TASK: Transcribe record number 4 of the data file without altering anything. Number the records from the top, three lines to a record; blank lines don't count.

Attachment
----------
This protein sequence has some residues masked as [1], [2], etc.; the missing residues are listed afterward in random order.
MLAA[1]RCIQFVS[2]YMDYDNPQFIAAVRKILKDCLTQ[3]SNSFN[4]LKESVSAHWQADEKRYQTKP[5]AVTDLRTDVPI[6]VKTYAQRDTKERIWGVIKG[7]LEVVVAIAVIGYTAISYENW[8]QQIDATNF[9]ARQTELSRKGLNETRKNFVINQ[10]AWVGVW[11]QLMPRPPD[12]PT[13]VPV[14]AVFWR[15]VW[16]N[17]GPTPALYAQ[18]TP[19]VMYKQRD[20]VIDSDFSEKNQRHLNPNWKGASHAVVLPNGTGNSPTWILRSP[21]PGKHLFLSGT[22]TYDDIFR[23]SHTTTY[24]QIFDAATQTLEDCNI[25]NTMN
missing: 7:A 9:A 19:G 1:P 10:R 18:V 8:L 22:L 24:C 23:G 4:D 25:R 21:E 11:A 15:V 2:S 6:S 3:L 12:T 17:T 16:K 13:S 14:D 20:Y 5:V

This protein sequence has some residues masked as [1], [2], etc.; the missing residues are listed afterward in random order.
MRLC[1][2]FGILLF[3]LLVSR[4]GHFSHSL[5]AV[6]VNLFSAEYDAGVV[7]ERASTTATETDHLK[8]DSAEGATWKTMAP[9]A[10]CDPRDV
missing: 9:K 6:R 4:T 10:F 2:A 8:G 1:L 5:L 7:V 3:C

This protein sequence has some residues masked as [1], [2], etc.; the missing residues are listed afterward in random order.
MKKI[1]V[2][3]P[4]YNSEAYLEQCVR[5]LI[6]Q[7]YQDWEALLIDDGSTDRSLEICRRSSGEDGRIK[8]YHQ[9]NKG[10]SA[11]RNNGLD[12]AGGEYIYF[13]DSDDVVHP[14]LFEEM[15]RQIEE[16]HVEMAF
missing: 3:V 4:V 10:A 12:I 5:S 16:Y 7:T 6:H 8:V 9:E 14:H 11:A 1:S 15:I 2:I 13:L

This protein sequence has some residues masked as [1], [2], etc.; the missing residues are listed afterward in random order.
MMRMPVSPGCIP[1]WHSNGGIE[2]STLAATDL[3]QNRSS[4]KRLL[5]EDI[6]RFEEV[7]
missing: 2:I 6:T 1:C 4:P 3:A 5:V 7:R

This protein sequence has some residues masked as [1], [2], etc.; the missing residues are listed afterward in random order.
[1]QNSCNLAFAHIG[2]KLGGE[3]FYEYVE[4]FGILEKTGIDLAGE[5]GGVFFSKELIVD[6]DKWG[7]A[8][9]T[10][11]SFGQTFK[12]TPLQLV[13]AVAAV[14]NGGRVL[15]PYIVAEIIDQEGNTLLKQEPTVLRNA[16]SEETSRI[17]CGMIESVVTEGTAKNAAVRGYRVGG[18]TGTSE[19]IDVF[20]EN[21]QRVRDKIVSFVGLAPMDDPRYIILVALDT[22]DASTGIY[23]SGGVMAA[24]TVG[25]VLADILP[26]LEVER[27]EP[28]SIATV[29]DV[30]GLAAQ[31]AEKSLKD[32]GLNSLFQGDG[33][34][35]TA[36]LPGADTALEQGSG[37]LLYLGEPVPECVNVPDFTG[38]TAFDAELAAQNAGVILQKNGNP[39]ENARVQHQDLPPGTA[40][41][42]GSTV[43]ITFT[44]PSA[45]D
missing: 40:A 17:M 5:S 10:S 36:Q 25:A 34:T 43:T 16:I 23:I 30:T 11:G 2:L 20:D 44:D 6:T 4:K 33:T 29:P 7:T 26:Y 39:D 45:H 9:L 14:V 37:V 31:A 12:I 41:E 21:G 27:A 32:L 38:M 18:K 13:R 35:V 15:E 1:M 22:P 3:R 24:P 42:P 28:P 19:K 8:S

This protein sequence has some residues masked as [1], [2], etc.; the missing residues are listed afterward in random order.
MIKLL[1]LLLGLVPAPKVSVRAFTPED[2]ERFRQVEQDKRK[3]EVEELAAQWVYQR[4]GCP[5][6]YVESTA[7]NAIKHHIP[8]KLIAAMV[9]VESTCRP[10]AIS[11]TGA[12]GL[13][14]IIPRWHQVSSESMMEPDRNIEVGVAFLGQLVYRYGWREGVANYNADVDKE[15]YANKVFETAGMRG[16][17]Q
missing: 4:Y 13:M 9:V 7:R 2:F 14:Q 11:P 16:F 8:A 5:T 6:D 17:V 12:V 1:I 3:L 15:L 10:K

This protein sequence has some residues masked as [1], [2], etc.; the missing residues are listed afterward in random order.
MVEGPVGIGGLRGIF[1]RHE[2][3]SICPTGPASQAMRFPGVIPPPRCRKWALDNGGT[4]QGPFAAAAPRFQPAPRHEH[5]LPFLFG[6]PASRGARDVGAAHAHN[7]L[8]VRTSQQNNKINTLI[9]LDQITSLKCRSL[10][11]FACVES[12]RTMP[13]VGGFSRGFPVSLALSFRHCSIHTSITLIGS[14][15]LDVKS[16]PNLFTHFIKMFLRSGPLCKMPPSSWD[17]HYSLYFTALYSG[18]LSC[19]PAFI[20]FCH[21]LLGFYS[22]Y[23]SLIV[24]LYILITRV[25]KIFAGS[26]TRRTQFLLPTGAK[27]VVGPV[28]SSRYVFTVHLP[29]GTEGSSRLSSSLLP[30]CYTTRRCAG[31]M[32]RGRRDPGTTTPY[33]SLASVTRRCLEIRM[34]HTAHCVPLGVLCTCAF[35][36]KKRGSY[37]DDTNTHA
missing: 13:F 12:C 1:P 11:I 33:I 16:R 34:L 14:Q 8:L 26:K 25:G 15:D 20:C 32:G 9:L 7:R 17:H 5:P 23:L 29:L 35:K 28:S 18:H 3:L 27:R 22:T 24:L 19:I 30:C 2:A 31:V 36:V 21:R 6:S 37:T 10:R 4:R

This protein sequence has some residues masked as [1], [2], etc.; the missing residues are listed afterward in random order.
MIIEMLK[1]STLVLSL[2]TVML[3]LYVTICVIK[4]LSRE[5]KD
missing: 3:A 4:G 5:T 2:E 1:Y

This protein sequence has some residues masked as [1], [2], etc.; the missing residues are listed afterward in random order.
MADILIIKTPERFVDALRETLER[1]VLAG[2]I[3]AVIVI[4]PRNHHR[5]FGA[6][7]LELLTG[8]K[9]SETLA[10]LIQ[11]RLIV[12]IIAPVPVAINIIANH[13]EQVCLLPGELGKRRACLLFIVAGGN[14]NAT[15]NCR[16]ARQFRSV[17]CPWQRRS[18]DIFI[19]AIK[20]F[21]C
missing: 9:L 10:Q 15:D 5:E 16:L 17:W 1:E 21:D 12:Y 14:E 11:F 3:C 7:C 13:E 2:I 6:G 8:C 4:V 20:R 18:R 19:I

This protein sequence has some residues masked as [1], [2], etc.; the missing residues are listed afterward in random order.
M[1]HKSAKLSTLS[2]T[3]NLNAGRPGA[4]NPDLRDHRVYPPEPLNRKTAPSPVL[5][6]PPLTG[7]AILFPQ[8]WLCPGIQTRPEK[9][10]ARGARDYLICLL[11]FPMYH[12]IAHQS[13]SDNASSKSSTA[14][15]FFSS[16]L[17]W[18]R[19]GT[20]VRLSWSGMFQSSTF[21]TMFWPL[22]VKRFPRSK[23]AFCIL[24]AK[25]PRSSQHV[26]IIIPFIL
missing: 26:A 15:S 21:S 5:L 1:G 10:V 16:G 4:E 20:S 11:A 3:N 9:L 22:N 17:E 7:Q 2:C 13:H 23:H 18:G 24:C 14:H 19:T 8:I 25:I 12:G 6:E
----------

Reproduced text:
This protein sequence has some residues masked as [1], [2], etc.; the missing residues are listed afterward in random order.
MMRMPVSPGCIP[1]WHSNGGIE[2]STLAATDL[3]QNRSS[4]KRLL[5]EDI[6]RFEEV[7]
missing: 2:I 6:T 1:C 4:P 3:A 5:V 7:R